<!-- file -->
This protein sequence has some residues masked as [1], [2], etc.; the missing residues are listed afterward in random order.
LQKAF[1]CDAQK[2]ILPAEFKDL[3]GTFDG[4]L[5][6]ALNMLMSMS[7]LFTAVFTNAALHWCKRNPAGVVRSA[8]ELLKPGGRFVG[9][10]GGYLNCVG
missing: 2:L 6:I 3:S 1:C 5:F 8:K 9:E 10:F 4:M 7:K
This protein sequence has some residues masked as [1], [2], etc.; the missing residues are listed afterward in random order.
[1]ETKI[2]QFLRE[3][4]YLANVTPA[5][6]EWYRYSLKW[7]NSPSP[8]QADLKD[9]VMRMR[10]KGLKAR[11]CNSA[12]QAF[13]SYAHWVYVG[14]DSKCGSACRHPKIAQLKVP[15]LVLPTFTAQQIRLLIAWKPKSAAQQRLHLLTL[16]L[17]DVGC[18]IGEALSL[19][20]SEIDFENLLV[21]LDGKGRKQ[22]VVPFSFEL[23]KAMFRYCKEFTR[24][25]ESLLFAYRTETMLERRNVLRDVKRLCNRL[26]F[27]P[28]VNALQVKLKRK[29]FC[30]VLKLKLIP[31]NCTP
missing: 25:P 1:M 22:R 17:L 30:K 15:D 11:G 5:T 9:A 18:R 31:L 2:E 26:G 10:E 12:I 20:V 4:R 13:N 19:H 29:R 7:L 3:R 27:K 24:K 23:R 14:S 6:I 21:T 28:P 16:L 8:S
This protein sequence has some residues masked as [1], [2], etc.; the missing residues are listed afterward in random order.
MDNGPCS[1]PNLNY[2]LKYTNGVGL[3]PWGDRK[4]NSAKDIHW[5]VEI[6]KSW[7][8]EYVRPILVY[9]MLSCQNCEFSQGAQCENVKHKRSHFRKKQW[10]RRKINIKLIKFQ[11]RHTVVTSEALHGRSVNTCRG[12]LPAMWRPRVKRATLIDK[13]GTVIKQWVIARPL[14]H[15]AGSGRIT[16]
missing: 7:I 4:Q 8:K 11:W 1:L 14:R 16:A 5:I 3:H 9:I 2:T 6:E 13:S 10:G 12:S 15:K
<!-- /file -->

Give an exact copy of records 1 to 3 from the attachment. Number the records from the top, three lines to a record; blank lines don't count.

This protein sequence has some residues masked as [1], [2], etc.; the missing residues are listed afterward in random order.
LQKAF[1]CDAQK[2]ILPAEFKDL[3]GTFDG[4]L[5][6]ALNMLMSMS[7]LFTAVFTNAALHWCKRNPAGVVRSA[8]ELLKPGGRFVG[9][10]GGYLNCVG
missing: 2:L 6:I 3:S 1:C 5:F 8:K 9:E 10:F 4:M 7:K
This protein sequence has some residues masked as [1], [2], etc.; the missing residues are listed afterward in random order.
[1]ETKI[2]QFLRE[3][4]YLANVTPA[5][6]EWYRYSLKW[7]NSPSP[8]QADLKD[9]VMRMR[10]KGLKAR[11]CNSA[12]QAF[13]SYAHWVYVG[14]DSKCGSACRHPKIAQLKVP[15]LVLPTFTAQQIRLLIAWKPKSAAQQRLHLLTL[16]L[17]DVGC[18]IGEALSL[19][20]SEIDFENLLV[21]LDGKGRKQ[22]VVPFSFEL[23]KAMFRYCKEFTR[24][25]ESLLFAYRTETMLERRNVLRDVKRLCNRL[26]F[27]P[28]VNALQVKLKRK[29]FC[30]VLKLKLIP[31]NCTP
missing: 25:P 1:M 22:R 17:L 30:K 15:D 11:G 5:T 9:A 18:R 31:L 2:E 26:G 10:E 12:I 20:V 4:R 13:N 19:H 29:R 7:L 3:R 27:K 24:K 23:R 14:S 6:I 21:T 28:P 16:L 8:S
This protein sequence has some residues masked as [1], [2], etc.; the missing residues are listed afterward in random order.
MDNGPCS[1]PNLNY[2]LKYTNGVGL[3]PWGDRK[4]NSAKDIHW[5]VEI[6]KSW[7][8]EYVRPILVY[9]MLSCQNCEFSQGAQCENVKHKRSHFRKKQW[10]RRKINIKLIKFQ[11]RHTVVTSEALHGRSVNTCRG[12]LPAMWRPRVKRATLIDK[13]GTVIKQWVIARPL[14]H[15]AGSGRIT[16]
missing: 7:I 4:Q 8:K 11:W 1:L 14:R 16:A 5:I 3:H 9:I 2:T 6:E 13:S 10:G 12:S 15:K